You’ve heard it for years now, “Your students should be involved in project-based learning for ultimate success.” They keep telling you that without really showing you how! I mean, what does project-based learning really mean? What does a project-based learning classroom look like? Does it mean that after every unit, you assign a project choice-board or a fun activity that gets your students out of their seat? I mean, that sounds pretty good and students get results, soooo…?
Not exactly. Then, what is a project-based classroom? I’m going to rip the band-aid off and give you the honest truth...for most classrooms, it means rethinking our units from a teacher-centered approach to a student-centered approach. In the middle school language arts classroom, you utilize a student-centered approach to reading units where students explore a topic through questioning and research throughout the entire unit....
Give me a hands up right now if you are one EXHAUSTED teacher. Teaching through a pandemic is certainly not for the faint of heart. Some of us “got to stay home” (don’t you just want to punch the person who phrases 100% virtual learning like this) while others had to juggle a hybrid model because doing two jobs at once is a piece-of-cake, and some of us were in-person but maintaining masks, social distancing, cleaning...all the things to keep these little darlings safe. I’d venture to say that we are even more tired at this point in the year than we were in our first year of teaching! (Sorry first year teachers...I promise, this isn’t normal!)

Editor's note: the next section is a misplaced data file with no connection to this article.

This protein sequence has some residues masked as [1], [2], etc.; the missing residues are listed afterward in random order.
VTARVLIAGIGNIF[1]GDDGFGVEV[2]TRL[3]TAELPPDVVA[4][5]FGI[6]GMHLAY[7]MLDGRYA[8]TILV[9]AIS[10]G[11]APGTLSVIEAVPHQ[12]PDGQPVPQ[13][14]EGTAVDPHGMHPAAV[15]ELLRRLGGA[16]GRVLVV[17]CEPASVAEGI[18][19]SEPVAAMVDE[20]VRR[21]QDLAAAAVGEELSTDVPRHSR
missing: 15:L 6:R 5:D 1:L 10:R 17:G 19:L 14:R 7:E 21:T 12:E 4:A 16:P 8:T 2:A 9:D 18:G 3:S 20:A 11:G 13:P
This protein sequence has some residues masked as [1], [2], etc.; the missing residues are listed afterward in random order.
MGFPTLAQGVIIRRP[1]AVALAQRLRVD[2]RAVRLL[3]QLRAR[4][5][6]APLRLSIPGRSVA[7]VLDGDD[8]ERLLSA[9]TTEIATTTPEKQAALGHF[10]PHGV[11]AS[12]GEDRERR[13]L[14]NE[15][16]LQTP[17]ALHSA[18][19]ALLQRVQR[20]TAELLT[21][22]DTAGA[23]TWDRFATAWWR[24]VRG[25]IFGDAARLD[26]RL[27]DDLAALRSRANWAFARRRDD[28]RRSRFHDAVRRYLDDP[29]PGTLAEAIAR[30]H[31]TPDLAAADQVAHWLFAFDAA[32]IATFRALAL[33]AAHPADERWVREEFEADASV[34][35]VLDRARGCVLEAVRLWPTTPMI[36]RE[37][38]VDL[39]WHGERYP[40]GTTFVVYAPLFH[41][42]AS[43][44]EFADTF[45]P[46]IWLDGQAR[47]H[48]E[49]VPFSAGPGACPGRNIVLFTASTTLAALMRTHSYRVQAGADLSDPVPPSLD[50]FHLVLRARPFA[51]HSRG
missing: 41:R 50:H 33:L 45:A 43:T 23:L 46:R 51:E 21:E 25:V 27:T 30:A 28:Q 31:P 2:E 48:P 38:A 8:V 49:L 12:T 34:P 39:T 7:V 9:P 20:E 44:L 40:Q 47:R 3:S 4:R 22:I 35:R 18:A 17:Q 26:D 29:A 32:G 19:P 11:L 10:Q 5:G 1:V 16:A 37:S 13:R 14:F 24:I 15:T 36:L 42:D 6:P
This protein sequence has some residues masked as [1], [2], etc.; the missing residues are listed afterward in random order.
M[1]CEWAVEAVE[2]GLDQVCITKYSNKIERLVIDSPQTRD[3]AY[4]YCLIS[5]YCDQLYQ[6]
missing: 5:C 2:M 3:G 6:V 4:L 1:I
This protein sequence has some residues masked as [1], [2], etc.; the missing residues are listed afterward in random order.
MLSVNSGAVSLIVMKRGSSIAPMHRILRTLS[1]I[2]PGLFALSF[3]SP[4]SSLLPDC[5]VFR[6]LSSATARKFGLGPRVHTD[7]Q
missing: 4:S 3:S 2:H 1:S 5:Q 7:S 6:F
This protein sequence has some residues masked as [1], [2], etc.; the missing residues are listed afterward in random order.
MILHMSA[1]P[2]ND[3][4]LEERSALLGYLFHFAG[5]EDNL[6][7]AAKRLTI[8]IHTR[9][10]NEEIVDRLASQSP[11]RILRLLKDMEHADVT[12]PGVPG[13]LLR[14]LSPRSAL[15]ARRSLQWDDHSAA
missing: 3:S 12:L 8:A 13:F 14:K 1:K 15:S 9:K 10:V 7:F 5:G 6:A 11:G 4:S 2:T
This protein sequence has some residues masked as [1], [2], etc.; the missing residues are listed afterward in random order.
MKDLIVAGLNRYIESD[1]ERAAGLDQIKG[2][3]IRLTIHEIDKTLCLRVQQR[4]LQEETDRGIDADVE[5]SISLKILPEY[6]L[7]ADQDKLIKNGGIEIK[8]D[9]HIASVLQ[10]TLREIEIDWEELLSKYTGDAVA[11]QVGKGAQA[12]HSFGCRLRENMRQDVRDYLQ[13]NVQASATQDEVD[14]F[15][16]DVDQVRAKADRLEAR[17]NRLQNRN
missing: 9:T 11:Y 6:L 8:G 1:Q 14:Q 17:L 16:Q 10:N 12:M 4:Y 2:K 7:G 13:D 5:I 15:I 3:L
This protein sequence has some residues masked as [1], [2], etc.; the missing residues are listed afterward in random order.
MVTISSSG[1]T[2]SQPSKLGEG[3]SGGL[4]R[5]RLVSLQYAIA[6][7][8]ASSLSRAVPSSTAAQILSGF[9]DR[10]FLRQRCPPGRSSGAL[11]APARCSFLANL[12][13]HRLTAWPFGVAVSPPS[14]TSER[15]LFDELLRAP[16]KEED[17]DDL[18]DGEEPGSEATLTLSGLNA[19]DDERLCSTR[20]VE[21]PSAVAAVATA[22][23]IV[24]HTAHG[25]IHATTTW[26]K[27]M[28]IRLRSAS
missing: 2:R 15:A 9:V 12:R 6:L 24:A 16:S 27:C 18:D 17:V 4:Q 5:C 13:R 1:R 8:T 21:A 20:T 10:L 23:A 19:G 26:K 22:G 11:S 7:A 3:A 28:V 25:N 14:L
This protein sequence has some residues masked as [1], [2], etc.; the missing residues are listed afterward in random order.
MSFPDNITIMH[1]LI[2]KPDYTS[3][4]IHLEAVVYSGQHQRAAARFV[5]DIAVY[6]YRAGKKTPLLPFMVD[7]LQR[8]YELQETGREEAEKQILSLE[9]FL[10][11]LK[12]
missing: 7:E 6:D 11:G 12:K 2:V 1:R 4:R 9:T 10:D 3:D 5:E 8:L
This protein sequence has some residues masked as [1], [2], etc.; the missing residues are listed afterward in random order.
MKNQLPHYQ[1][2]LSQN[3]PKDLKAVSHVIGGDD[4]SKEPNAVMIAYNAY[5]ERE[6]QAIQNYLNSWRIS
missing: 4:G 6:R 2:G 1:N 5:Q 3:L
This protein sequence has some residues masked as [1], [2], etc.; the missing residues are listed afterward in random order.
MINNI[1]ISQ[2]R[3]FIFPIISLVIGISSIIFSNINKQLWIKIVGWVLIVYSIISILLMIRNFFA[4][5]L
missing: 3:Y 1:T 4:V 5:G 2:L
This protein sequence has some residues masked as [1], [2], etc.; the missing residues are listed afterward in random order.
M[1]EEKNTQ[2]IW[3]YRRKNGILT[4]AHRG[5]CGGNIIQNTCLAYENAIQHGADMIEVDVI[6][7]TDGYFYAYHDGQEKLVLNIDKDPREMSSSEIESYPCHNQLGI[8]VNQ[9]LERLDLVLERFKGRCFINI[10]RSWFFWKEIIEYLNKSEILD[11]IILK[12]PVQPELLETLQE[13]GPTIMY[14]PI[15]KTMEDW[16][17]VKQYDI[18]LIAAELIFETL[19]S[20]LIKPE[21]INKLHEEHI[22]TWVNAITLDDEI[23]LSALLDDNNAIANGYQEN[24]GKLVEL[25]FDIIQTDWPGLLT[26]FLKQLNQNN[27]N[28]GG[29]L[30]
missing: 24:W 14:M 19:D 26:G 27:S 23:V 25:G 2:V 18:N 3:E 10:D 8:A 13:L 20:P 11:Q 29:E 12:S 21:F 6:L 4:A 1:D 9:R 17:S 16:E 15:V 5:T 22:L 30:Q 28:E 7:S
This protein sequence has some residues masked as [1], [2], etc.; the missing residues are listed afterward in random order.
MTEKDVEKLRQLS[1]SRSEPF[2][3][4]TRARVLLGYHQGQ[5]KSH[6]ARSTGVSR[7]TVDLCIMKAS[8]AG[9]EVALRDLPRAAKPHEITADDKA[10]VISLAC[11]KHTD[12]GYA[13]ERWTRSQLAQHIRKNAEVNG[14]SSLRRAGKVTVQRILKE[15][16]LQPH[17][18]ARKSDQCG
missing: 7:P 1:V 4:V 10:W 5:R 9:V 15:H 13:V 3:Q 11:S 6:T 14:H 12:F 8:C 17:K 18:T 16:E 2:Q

As I started thinking (dreading) putting together the summer reading assignment for my students, it dawned on me: they are dreading RECEIVING the summer reading assignment just as much as I am dreading giving it. They are exhausted too, and who could blame them? Many of us have...
We've all been there. It doesn't matter how great your resources are or how much time and effort you put into creating an engaging unit...if it is a less-desirable text, many students just WILL NOT get into it. What's a teacher to do?? I mean, it's not like your school has tons of money to purchase new class sets of novels...and you certainly don't either.
This is what I did to engage students when they just did not like the text we had to read:
Let me give you a little back story. For 12 years, I read Paula Fox's Slave Dancer. The story is rich in figurative language, imagery, advanced vocabulary, character development and examples of developing mood and tone. It really is a beautifully written text that provides valuable teaching opportunities.
The problem though is this:
I can make learning about figurative language engaging.
I can make learning about mood and tone engaging.
I can make learning...
Project-based learning solves the dreaded-"Why do I have to learn this?"
Develop life long readers and learners because they are always asking questions!
Make definite connections to reading!